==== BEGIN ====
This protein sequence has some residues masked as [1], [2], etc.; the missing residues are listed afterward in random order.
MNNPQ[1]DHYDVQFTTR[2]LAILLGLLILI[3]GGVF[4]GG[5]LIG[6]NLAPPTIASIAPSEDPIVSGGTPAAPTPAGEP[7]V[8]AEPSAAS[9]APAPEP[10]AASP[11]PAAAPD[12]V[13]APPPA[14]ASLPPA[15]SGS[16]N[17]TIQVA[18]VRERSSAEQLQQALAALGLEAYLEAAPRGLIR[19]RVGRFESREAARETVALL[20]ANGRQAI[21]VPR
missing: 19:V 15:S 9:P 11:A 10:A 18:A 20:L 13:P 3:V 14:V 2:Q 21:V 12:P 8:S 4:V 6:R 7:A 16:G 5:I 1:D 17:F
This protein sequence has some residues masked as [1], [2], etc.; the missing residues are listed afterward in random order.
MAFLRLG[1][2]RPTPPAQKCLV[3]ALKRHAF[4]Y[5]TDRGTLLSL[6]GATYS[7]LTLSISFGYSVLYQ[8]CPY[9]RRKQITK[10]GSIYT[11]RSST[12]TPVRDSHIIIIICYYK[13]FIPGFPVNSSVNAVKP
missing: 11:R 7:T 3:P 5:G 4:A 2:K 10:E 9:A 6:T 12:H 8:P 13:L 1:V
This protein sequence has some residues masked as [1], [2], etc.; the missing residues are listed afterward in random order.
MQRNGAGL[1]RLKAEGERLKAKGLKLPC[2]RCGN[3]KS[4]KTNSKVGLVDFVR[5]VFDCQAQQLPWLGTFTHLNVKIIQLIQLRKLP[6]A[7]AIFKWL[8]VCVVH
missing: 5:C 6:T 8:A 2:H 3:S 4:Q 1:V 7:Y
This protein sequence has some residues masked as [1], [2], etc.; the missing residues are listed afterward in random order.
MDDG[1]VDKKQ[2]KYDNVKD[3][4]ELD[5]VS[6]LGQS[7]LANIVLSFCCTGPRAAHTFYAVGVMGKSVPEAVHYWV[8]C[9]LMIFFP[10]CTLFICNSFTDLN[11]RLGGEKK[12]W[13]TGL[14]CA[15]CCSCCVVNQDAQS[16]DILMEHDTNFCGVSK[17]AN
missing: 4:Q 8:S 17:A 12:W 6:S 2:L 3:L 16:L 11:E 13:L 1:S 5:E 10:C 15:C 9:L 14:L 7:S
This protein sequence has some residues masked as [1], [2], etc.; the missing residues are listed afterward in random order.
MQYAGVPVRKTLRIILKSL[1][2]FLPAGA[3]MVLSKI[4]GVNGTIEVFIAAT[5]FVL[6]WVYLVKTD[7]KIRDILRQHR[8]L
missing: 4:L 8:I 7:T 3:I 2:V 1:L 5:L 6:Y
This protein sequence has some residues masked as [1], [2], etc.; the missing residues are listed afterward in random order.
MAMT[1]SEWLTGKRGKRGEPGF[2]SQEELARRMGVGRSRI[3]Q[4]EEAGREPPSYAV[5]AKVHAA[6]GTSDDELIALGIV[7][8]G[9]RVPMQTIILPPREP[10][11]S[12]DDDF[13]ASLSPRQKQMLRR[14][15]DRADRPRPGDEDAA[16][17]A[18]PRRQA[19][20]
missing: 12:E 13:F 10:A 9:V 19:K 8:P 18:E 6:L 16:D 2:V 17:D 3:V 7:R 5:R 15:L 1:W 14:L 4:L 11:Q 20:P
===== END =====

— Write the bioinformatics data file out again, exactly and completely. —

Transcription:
This protein sequence has some residues masked as [1], [2], etc.; the missing residues are listed afterward in random order.
MNNPQ[1]DHYDVQFTTR[2]LAILLGLLILI[3]GGVF[4]GG[5]LIG[6]NLAPPTIASIAPSEDPIVSGGTPAAPTPAGEP[7]V[8]AEPSAAS[9]APAPEP[10]AASP[11]PAAAPD[12]V[13]APPPA[14]ASLPPA[15]SGS[16]N[17]TIQVA[18]VRERSSAEQLQQALAALGLEAYLEAAPRGLIR[19]RVGRFESREAARETVALL[20]ANGRQAI[21]VPR
missing: 19:V 15:S 9:P 11:A 10:A 18:A 20:L 13:P 3:V 14:V 2:Q 21:V 12:P 8:S 4:V 6:R 7:A 16:G 5:I 1:D 17:F
This protein sequence has some residues masked as [1], [2], etc.; the missing residues are listed afterward in random order.
MAFLRLG[1][2]RPTPPAQKCLV[3]ALKRHAF[4]Y[5]TDRGTLLSL[6]GATYS[7]LTLSISFGYSVLYQ[8]CPY[9]RRKQITK[10]GSIYT[11]RSST[12]TPVRDSHIIIIICYYK[13]FIPGFPVNSSVNAVKP
missing: 11:R 7:T 3:P 5:G 4:A 2:K 10:E 9:A 6:T 12:H 8:P 13:L 1:V
This protein sequence has some residues masked as [1], [2], etc.; the missing residues are listed afterward in random order.
MQRNGAGL[1]RLKAEGERLKAKGLKLPC[2]RCGN[3]KS[4]KTNSKVGLVDFVR[5]VFDCQAQQLPWLGTFTHLNVKIIQLIQLRKLP[6]A[7]AIFKWL[8]VCVVH
missing: 5:C 6:T 8:A 2:H 3:S 4:Q 1:V 7:Y
This protein sequence has some residues masked as [1], [2], etc.; the missing residues are listed afterward in random order.
MDDG[1]VDKKQ[2]KYDNVKD[3][4]ELD[5]VS[6]LGQS[7]LANIVLSFCCTGPRAAHTFYAVGVMGKSVPEAVHYWV[8]C[9]LMIFFP[10]CTLFICNSFTDLN[11]RLGGEKK[12]W[13]TGL[14]CA[15]CCSCCVVNQDAQS[16]DILMEHDTNFCGVSK[17]AN
missing: 4:Q 8:S 17:A 12:W 6:S 2:L 3:L 16:L 11:E 13:L 1:S 5:E 10:C 15:C 9:L 14:L 7:S
This protein sequence has some residues masked as [1], [2], etc.; the missing residues are listed afterward in random order.
MQYAGVPVRKTLRIILKSL[1][2]FLPAGA[3]MVLSKI[4]GVNGTIEVFIAAT[5]FVL[6]WVYLVKTD[7]KIRDILRQHR[8]L
missing: 4:L 8:I 7:T 3:I 2:V 1:L 5:L 6:Y
This protein sequence has some residues masked as [1], [2], etc.; the missing residues are listed afterward in random order.
MAMT[1]SEWLTGKRGKRGEPGF[2]SQEELARRMGVGRSRI[3]Q[4]EEAGREPPSYAV[5]AKVHAA[6]GTSDDELIALGIV[7][8]G[9]RVPMQTIILPPREP[10][11]S[12]DDDF[13]ASLSPRQKQMLRR[14][15]DRADRPRPGDEDAA[16][17]A[18]PRRQA[19][20]
missing: 12:E 13:F 10:A 9:V 19:K 8:P 18:E 6:L 16:D 2:V 17:D 3:V 7:R 5:R 15:L 1:W 14:L 4:L 11:Q 20:P